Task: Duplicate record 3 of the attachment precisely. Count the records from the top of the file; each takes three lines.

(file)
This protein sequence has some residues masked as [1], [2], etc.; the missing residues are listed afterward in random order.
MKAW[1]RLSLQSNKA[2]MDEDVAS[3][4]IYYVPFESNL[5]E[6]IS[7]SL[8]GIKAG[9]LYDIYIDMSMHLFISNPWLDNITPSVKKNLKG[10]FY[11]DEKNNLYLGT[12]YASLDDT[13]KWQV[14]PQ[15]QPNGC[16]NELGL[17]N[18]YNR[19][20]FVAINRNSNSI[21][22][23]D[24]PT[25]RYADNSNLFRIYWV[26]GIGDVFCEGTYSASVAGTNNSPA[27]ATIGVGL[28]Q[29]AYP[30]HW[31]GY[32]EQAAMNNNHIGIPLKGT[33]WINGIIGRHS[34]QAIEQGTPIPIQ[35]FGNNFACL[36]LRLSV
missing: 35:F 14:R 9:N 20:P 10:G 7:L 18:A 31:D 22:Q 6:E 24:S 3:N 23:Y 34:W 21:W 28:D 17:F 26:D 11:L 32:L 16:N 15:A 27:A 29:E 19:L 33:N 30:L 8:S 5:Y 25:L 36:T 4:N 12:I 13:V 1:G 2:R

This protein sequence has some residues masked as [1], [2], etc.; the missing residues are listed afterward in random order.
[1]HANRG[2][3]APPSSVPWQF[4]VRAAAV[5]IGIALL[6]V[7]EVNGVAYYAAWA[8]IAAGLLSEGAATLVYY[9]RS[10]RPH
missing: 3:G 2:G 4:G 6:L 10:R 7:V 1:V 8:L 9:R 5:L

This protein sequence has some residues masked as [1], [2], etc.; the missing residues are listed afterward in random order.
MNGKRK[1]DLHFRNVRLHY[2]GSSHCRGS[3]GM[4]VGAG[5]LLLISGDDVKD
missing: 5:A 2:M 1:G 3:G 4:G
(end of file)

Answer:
This protein sequence has some residues masked as [1], [2], etc.; the missing residues are listed afterward in random order.
MNGKRK[1]DLHFRNVRLHY[2]GSSHCRGS[3]GM[4]VGAG[5]LLLISGDDVKD
missing: 5:A 2:M 1:G 3:G 4:G